Norwich Road, Wymondham, Norfolk, NR18 0QE
A concrete frame church of 1952 by local architect Donovan Purcell, extended in 2000-1. It contains the only known memorial chapel to Far East Prisoners of War, created by a POW priest to honour the victims. The large 1952 panelled reredos portrays thirty-two English martyrs, most painted by John Henshaw in 1952 in a Festival of Britain style. The church lies within the Wymondham Conservation Area.
The church is aligned roughly southwest-northeast, but for this report liturgical points will be used, i.e. the altar at the east.
Wymondham was part of the parish of St John’s Norwich until erected as a separate parish in 1962. However, the first formal Mass centre was the chapel of the Sacred Heart of Our Lady and Jesus Christ in the top bedroom of 22 Church Street (now part of the Abbey Hotel), the home of Mr Newton, a solicitor. After he moved away in 1904 various places were hired or used, including the old Town Hall until 14 January 1912, when Mass was first celebrated in a rented organ builder’s workshop that had been built in 1879 as a small ‘chapel’ to test the acoustics of organs in the garden of 18/22 Cock Street. Worship here ceased about 1918, after which various buildings were used, including a school at Town Green.
In 1926, the Revd Thomas Phillips was appointed the first resident priest to what was now called the mission church of Our Lady and St Thomas of Canterbury. In 1937 the diocese bought for £950 The Elms, the extensive home of a brewery owner at the junction of the Norwich Road and Bridewell, from the estate of Mrs Leah Clements. It included a number of outbuildings and orchard for the brewery. The stables and adjoining buildings were converted for use as a church seating around 45 people, the house becoming the presbytery. This ‘stable church’ opened on 6 April 1938.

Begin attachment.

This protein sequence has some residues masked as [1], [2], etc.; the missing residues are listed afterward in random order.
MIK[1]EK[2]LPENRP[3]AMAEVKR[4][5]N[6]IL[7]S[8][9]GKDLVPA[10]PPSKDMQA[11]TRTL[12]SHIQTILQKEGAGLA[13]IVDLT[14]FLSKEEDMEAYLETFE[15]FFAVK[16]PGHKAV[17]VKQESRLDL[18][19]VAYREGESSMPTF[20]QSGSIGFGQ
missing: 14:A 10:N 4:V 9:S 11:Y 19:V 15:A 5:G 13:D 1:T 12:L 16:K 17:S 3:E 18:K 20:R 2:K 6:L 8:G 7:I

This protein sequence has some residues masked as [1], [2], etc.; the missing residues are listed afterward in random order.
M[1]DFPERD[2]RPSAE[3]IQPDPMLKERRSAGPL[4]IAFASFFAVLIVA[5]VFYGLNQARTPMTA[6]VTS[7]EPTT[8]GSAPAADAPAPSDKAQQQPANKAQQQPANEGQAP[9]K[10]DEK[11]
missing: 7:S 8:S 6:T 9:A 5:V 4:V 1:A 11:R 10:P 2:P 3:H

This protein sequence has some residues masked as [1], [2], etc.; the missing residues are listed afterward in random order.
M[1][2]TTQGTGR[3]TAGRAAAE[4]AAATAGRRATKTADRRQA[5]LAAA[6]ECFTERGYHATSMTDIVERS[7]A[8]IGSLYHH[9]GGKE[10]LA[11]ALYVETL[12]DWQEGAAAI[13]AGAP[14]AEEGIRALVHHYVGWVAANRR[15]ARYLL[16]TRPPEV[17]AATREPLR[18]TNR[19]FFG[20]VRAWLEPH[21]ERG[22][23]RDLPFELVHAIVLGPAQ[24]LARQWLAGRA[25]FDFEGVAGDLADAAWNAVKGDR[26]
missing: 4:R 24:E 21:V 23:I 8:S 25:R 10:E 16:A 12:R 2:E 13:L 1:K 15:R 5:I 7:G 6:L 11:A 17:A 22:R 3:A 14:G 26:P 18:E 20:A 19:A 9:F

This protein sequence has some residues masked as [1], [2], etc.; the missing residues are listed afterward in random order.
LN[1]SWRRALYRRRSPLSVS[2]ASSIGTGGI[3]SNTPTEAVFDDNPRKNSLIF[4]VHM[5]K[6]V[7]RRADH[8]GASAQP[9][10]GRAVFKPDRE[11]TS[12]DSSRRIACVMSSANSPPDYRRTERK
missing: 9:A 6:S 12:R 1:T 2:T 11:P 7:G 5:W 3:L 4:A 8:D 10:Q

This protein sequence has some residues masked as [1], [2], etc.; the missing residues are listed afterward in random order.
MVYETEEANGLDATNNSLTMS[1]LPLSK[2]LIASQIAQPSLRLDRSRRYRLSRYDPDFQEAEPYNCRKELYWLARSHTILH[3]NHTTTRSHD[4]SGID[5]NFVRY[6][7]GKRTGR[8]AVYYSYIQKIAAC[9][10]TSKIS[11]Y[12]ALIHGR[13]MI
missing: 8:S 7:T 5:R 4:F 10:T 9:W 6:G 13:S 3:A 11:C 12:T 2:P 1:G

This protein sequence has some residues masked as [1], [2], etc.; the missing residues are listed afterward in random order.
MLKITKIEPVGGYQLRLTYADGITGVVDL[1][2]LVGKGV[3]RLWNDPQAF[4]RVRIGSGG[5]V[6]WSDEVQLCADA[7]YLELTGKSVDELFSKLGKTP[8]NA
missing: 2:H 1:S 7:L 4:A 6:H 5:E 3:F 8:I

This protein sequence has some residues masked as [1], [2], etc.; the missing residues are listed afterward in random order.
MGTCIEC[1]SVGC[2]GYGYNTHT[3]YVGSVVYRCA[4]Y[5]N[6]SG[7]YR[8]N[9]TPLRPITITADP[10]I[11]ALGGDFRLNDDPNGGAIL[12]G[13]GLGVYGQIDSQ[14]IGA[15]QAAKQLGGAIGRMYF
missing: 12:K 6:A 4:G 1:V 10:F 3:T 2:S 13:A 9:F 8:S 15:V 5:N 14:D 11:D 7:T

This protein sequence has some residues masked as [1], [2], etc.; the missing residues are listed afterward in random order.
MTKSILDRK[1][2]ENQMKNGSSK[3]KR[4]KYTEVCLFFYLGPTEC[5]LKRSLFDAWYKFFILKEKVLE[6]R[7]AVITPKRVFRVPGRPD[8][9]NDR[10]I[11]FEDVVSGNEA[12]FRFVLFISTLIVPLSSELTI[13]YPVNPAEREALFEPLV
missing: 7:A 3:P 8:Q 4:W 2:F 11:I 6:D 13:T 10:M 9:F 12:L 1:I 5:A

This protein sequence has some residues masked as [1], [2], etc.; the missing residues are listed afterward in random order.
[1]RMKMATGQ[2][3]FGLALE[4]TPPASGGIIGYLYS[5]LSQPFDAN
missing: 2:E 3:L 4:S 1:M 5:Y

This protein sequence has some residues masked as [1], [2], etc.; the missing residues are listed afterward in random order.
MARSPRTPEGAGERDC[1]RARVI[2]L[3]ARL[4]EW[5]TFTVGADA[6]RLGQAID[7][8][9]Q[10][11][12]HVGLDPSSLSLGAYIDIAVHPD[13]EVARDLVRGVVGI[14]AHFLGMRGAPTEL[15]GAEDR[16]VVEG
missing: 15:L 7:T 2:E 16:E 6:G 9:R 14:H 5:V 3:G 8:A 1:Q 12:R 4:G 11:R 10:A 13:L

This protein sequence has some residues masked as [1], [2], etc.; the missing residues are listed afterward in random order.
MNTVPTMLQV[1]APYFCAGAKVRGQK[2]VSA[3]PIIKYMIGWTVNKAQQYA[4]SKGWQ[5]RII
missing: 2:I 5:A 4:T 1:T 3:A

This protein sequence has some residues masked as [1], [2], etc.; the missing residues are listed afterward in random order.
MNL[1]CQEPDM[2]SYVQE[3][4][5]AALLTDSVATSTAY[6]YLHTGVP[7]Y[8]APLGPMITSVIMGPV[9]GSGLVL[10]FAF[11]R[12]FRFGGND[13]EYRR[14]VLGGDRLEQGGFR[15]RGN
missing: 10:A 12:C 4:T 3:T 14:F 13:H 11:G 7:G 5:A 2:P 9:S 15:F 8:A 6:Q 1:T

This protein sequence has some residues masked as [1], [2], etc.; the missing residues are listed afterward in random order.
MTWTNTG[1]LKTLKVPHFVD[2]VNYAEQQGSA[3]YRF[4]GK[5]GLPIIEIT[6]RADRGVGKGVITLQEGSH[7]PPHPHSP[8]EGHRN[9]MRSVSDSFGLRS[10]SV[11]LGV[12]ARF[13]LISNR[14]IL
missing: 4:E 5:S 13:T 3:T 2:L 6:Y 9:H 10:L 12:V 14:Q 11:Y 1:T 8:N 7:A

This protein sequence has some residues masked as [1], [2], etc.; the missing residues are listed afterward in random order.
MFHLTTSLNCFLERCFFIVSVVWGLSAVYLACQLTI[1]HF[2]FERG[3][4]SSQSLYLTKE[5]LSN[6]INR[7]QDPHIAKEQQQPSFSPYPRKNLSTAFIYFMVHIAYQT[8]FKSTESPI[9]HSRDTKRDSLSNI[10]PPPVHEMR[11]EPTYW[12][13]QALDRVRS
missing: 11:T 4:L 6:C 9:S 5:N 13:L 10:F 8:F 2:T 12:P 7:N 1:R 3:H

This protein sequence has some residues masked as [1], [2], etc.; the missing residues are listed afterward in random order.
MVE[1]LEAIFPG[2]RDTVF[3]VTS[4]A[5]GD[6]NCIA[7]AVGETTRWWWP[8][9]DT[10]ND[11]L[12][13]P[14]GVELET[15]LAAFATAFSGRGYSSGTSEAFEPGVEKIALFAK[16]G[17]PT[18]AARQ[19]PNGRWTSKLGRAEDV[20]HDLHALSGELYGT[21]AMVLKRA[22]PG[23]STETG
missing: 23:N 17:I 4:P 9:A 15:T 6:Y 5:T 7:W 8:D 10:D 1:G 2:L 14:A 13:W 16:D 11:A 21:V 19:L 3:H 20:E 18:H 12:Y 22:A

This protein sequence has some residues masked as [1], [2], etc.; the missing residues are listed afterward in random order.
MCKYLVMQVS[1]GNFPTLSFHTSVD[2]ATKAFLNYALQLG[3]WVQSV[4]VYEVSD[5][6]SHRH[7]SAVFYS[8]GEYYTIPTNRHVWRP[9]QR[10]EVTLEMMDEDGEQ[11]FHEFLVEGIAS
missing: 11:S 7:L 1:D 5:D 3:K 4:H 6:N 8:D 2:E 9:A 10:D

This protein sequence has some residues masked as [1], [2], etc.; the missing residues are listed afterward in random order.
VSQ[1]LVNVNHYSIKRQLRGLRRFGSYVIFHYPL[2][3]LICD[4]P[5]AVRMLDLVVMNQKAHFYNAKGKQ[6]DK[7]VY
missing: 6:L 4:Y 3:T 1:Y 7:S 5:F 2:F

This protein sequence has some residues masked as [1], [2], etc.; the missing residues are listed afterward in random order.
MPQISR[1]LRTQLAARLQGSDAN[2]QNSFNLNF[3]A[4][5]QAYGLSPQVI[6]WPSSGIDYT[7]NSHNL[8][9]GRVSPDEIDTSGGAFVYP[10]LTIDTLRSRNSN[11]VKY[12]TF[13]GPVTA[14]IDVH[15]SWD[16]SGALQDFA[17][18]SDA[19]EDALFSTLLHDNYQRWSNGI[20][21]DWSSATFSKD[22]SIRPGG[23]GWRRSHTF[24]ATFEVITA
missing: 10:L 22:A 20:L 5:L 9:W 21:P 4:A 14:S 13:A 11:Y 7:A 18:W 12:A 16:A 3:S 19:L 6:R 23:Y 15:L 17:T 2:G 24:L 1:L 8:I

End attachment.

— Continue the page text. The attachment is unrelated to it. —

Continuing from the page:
In 1940 Fr Ketterer asked A.S.G. Butler, architect of Our Lady Star of the Sea at Wells (1928) to design a church for Wymondham (and also for Dereham). Correspondence in the Diocesan Archive suggests that the bishop was not keen, essentially because ‘your plan may cost thousands but Fr Ketterer deals with hundreds’.
The Revd Malcom Cowin came to Wymondham in 1946, having spent much of the war in Japanese prisoner-of-war camps. He had been profoundly affected by the waste of young lives in the camps, whatever their faith, and was determined to build a church in their memory. He launched a national appeal in November 1947 and turned for designs to a local Catholic architect, Donovan Purcell. After war service, Purcell had set up in practice in Wymondham in 1947, joining up with Fred Johnson the following year. He lived in a house that he had designed for himself on Back Lane. Purcell’s initial design for a church with a bell tower was too expensive, so he produced a simpler design to seat 150, with the possibility of extension in due course. Building began on the orchard site in January 1952 and the church was opened and blessed by Canon McShee, Vicar-General on 20 September 1952. It cost £8,059 13s 2d, of which Fr Cowin raised £6,500.
The present nave and sanctuary belong to Purcell’s church, but his cedarwood roof shingles were replaced with pantiles in 1979 and the Crittall metal windows by uPVC in 1985. The west gable included a cross of glass bricks and they also flanked the double doors which were sheltered by a semi-circular open porch on steel supports. Sacristies were sited behind the altar with a link to the presbytery at right angles to the church. A feature of the church was the large reredos, painted by John Henshaw with figures of martyrs. A Lady Chapel was to the south and the church was dedicated as ‘a memorial to those who died in Japanese prisoner-of-war and internment camps during the world war 1939-1945’. It is claimed that this is the only such church in the world and an annual service for Far Eastern POWs is held in May.